Creativity in education



I was recently asked to answer a number of questions about creativity in education by the editor of an upcoming book on the subject. The questions stimulated my thinking on the link between creativity and education. I became concerned with two major questions:

1. Is creativity a goal to strive for in (higher) education? If so, how do we measure it?

2. What are classroom strategies for improving creativity?

Tackling the first question, the obvious answer is YES, creativity is one of the goals of education in general. and of higher education just as well. Why? The benefits of creativity[1] include independent thinking and adaptive problem-solving, and success when meeting new and unexpected challenges. Creativity is also a key prerequisite for academic research: it drives scholars to asking new questions and finding innovative answers. A creative learning environment fosters the freedom of thinking in participating students (and teachers) and stimulates the combination of different elements in new and unexpected, interesting and useful ways.

So if practicing and teaching creativity are so important in higher ed, why is there talk about a “Creativity Crisis”? In an article of the same title, Kyung Hee Kim, a researcher from the College of William & Mary, reaches the conclusion that creativity in the US is on a down pointing curve since 1990. Torrance test[2] results of children as well as adults show a growing tendency to be conformist in one’s thinking and to deliver the expected answer to a task rather than to innovate or go outside the established borders.

So what are the obstacles between universities’ aim to be and inspire others to become more creative and the reality uncovered by the research cited above? Some of the large causes are “a standardized curriculum, rote memorization, and nationalized testing”. This means that in fact the education system does not prioritize creativity, since the rules encourage standardization, memorization and delivering of quantitative nation-wide tests.

You may say that these three negative features are not typical of universities. I agree. However, the freshman students of today are the kindergarten, secondary school and high school students of yesterday. They come to the university schooled in a way of thinking that is not encouraging nonconformist, out-of-the-box thinking. On the contrary, the selection process delivers to the higher education level those students that are most conformist, those who deliver best according to the standardized rules.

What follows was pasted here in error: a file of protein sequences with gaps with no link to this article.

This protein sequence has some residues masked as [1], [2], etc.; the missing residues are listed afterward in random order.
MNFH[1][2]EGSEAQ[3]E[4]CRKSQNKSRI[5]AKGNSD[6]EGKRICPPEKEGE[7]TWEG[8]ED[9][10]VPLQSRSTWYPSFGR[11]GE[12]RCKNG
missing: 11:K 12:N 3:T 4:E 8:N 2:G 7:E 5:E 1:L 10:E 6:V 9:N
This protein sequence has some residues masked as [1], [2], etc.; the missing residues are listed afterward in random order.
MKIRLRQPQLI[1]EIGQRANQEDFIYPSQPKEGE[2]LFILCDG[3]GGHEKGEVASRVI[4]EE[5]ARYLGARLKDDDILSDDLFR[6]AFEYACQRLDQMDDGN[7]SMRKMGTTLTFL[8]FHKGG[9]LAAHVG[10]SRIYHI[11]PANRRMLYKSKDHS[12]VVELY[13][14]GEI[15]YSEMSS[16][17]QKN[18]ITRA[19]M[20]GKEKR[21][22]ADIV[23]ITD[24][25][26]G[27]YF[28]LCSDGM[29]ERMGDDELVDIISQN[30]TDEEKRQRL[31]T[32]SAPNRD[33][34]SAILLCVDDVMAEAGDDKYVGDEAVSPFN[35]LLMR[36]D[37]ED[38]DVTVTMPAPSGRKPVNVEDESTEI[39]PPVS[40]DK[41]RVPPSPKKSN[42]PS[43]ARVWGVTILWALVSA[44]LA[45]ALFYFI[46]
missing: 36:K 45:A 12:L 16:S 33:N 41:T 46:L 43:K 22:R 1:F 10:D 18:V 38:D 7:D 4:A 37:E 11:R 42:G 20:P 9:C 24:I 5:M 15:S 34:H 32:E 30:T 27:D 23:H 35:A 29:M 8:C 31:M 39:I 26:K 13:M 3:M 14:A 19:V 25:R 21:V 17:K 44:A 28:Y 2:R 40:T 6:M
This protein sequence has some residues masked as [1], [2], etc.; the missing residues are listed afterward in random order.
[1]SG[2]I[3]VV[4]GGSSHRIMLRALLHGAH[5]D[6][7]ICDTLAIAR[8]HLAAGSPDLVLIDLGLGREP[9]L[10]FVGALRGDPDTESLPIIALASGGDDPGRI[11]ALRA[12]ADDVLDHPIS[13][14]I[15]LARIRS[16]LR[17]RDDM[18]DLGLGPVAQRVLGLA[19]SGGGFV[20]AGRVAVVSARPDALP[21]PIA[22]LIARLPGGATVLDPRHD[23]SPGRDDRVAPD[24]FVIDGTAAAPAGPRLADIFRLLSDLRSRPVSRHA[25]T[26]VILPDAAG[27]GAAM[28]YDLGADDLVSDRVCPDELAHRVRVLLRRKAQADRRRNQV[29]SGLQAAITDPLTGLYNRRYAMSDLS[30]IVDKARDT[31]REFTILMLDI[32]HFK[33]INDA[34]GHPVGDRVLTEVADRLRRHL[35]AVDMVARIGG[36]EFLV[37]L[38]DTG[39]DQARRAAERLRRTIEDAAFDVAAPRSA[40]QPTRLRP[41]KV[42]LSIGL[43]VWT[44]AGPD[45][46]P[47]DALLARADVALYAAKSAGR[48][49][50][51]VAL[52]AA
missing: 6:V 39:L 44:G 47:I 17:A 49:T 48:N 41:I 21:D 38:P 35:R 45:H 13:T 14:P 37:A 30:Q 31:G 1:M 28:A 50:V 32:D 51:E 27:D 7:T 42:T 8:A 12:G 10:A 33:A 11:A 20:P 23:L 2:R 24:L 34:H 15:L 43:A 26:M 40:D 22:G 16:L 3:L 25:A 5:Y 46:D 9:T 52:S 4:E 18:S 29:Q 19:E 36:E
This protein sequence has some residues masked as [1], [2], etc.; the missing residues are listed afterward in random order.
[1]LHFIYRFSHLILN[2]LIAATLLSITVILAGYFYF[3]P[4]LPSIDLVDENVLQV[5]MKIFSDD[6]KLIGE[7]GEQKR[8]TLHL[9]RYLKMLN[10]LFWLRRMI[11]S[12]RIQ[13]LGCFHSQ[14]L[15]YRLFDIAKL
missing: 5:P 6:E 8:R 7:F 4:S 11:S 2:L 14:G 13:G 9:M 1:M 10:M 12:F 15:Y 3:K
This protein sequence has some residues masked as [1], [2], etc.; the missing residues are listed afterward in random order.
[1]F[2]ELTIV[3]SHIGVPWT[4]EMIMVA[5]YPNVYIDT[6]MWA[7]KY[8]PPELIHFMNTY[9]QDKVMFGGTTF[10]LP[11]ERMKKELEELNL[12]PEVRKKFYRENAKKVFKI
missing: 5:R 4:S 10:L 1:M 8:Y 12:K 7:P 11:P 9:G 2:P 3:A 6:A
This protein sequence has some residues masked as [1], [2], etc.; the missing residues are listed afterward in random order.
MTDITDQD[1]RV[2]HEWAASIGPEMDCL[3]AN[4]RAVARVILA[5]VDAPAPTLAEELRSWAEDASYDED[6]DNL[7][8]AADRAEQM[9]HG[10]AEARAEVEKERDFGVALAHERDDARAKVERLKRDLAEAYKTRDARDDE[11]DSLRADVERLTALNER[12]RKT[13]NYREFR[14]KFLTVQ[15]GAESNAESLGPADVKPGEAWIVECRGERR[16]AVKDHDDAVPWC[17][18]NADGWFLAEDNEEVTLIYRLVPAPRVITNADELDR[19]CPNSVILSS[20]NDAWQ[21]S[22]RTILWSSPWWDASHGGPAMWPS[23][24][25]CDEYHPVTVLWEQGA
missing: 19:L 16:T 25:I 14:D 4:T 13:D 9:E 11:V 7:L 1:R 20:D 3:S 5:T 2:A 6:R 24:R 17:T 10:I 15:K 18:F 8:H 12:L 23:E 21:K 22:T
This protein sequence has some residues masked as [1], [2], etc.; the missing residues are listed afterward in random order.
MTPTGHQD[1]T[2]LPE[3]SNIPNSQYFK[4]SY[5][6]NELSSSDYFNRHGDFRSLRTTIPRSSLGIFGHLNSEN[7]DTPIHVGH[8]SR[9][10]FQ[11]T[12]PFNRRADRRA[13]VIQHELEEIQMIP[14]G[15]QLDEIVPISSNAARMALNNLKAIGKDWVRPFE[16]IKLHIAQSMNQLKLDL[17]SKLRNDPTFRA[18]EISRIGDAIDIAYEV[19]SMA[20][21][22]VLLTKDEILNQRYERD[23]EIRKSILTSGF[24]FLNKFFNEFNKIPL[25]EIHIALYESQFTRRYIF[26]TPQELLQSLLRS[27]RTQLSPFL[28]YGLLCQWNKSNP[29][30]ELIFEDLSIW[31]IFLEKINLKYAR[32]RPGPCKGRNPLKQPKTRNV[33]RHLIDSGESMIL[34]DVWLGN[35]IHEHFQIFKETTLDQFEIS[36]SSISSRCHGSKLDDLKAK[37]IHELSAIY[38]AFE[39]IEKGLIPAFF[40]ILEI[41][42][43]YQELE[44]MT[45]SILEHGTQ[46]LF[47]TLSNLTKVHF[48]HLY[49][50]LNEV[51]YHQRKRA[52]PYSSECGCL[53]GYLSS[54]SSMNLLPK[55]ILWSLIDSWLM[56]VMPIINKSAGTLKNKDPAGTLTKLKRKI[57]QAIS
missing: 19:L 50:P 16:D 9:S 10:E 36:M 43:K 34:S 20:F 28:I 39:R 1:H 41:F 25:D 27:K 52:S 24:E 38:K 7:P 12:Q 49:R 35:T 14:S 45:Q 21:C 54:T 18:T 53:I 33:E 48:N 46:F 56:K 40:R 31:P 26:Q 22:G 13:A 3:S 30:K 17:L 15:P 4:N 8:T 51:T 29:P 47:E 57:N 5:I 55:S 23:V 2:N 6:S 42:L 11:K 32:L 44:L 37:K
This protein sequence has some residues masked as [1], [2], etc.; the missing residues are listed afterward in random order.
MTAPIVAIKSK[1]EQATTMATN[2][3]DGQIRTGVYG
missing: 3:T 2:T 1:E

The same thing can be said about the faculty. University teachers are also trained within their own discipline (a word that brings to my mind Foucauldian references to punishment, an idea I discussed in an earlier post). We are also schooled in making fast decisions on the basis of experience. As Kim’s article shows, even adults (though not necessarily teachers) score poorly on the creativity test.

Try this simple test (not from the Torrance battery) yourself:

Connect these 9 dots with 4 straight lines, drawn so that the pen is not leaving the paper (one continuous movement).

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• • •

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A couple of solutions can be found here.

As you see, one needs literally to think outside the box, outside the given frame. And this is not easy…

This point leads me to the second question I wanted to raise, which creative strategies can be used in the classroom. I do not want to put forward a list of techniques. The two strategies I advocate are 1) the continuous education of teachers in creativity and 2) a more daring and experimental attitude.

For the first point, universities should be interested in sponsoring the pedagogical improvement of their faculty. And there are many workshops and courses that can be commissioned for this purpose (including very interesting ones about the uses of technologies in the creative classroom). For the second point, teachers themselves must push the limits of their own comfort zone. It is indeed more time consuming and less secure, but it can turn out to be more fun and exciting. Not all experiments succeed, but all experiments, even the failed ones, are part of a learning process.)

>Author Bio: Anamaria writes from Lund, Sweden. She is one of the founding members of the editorial collective at University of Venus.